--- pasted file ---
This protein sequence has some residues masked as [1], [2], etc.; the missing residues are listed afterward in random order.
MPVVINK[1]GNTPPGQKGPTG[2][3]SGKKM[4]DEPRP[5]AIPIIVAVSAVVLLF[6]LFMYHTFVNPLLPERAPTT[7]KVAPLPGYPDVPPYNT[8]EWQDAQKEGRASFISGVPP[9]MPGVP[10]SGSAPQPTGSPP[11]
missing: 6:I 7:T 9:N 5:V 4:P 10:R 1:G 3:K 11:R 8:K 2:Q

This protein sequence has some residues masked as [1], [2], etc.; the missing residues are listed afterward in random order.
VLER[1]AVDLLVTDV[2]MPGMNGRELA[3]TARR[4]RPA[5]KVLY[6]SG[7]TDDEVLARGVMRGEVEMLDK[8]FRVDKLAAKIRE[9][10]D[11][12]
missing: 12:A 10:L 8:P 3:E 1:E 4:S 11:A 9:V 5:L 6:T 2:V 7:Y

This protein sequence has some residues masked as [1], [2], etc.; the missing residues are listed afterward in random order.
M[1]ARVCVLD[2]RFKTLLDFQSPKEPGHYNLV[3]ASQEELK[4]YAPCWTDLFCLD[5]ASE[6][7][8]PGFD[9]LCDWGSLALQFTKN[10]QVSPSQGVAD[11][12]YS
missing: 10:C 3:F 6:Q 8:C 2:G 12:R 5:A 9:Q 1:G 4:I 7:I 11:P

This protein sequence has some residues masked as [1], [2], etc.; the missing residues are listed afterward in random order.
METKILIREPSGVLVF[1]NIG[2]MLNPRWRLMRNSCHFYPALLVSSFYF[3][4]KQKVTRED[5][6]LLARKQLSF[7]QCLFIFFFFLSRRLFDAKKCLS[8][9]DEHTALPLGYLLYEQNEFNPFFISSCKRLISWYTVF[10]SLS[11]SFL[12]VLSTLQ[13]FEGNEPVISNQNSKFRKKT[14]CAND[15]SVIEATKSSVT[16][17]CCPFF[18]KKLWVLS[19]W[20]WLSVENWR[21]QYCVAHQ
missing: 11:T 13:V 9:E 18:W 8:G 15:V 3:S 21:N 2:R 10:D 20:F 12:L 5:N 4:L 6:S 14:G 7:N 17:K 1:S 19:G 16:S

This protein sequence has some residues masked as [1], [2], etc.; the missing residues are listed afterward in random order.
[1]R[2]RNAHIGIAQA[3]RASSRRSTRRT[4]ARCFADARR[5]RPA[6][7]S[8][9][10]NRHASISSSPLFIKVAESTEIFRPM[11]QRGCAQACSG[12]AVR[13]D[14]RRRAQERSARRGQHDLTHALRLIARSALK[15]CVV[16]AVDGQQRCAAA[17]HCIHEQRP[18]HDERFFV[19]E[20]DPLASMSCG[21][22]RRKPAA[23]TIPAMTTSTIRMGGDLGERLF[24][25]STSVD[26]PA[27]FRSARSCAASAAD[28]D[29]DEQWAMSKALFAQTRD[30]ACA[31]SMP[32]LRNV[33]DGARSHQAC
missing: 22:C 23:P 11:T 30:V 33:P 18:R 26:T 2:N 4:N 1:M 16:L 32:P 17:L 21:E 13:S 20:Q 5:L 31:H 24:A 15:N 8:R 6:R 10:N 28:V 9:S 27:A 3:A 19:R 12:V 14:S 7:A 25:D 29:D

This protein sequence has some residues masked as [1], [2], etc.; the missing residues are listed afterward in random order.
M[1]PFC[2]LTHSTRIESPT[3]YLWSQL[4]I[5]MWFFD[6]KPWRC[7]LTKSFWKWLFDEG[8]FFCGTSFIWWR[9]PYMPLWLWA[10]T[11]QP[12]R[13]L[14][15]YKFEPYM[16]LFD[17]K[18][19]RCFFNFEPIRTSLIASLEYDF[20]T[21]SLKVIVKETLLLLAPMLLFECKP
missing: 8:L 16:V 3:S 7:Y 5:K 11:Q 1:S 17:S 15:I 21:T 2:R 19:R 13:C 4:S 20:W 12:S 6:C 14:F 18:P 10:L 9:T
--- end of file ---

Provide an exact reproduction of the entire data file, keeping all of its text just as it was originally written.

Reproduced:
This protein sequence has some residues masked as [1], [2], etc.; the missing residues are listed afterward in random order.
MPVVINK[1]GNTPPGQKGPTG[2][3]SGKKM[4]DEPRP[5]AIPIIVAVSAVVLLF[6]LFMYHTFVNPLLPERAPTT[7]KVAPLPGYPDVPPYNT[8]EWQDAQKEGRASFISGVPP[9]MPGVP[10]SGSAPQPTGSPP[11]
missing: 6:I 7:T 9:N 5:V 4:P 10:R 1:G 3:K 11:R 8:K 2:Q

This protein sequence has some residues masked as [1], [2], etc.; the missing residues are listed afterward in random order.
VLER[1]AVDLLVTDV[2]MPGMNGRELA[3]TARR[4]RPA[5]KVLY[6]SG[7]TDDEVLARGVMRGEVEMLDK[8]FRVDKLAAKIRE[9][10]D[11][12]
missing: 12:A 10:L 8:P 3:E 1:E 4:S 11:A 9:V 5:L 6:T 2:V 7:Y

This protein sequence has some residues masked as [1], [2], etc.; the missing residues are listed afterward in random order.
M[1]ARVCVLD[2]RFKTLLDFQSPKEPGHYNLV[3]ASQEELK[4]YAPCWTDLFCLD[5]ASE[6][7][8]PGFD[9]LCDWGSLALQFTKN[10]QVSPSQGVAD[11][12]YS
missing: 10:C 3:F 6:Q 8:C 2:G 12:R 5:A 9:Q 1:G 4:I 7:I 11:P

This protein sequence has some residues masked as [1], [2], etc.; the missing residues are listed afterward in random order.
METKILIREPSGVLVF[1]NIG[2]MLNPRWRLMRNSCHFYPALLVSSFYF[3][4]KQKVTRED[5][6]LLARKQLSF[7]QCLFIFFFFLSRRLFDAKKCLS[8][9]DEHTALPLGYLLYEQNEFNPFFISSCKRLISWYTVF[10]SLS[11]SFL[12]VLSTLQ[13]FEGNEPVISNQNSKFRKKT[14]CAND[15]SVIEATKSSVT[16][17]CCPFF[18]KKLWVLS[19]W[20]WLSVENWR[21]QYCVAHQ
missing: 11:T 13:V 9:E 18:W 8:G 15:V 3:S 21:N 2:R 10:D 20:F 12:L 5:N 4:L 6:S 14:G 7:N 17:K 1:S 19:G 16:S

This protein sequence has some residues masked as [1], [2], etc.; the missing residues are listed afterward in random order.
[1]R[2]RNAHIGIAQA[3]RASSRRSTRRT[4]ARCFADARR[5]RPA[6][7]S[8][9][10]NRHASISSSPLFIKVAESTEIFRPM[11]QRGCAQACSG[12]AVR[13]D[14]RRRAQERSARRGQHDLTHALRLIARSALK[15]CVV[16]AVDGQQRCAAA[17]HCIHEQRP[18]HDERFFV[19]E[20]DPLASMSCG[21][22]RRKPAA[23]TIPAMTTSTIRMGGDLGERLF[24][25]STSVD[26]PA[27]FRSARSCAASAAD[28]D[29]DEQWAMSKALFAQTRD[30]ACA[31]SMP[32]LRNV[33]DGARSHQAC
missing: 22:C 23:P 11:T 30:V 33:P 18:R 26:T 2:N 4:N 1:M 16:L 32:P 17:L 21:E 13:S 20:Q 5:L 31:H 24:A 15:N 8:R 6:R 10:N 28:V 9:S 27:A 3:A 19:R 12:V 14:S 7:A 25:D 29:D

This protein sequence has some residues masked as [1], [2], etc.; the missing residues are listed afterward in random order.
M[1]PFC[2]LTHSTRIESPT[3]YLWSQL[4]I[5]MWFFD[6]KPWRC[7]LTKSFWKWLFDEG[8]FFCGTSFIWWR[9]PYMPLWLWA[10]T[11]QP[12]R[13]L[14][15]YKFEPYM[16]LFD[17]K[18][19]RCFFNFEPIRTSLIASLEYDF[20]T[21]SLKVIVKETLLLLAPMLLFECKP
missing: 8:L 16:V 3:S 7:Y 5:K 11:Q 1:S 17:S 15:I 21:T 2:R 19:R 13:C 4:S 20:W 12:S 6:C 14:F 18:P 10:L 9:T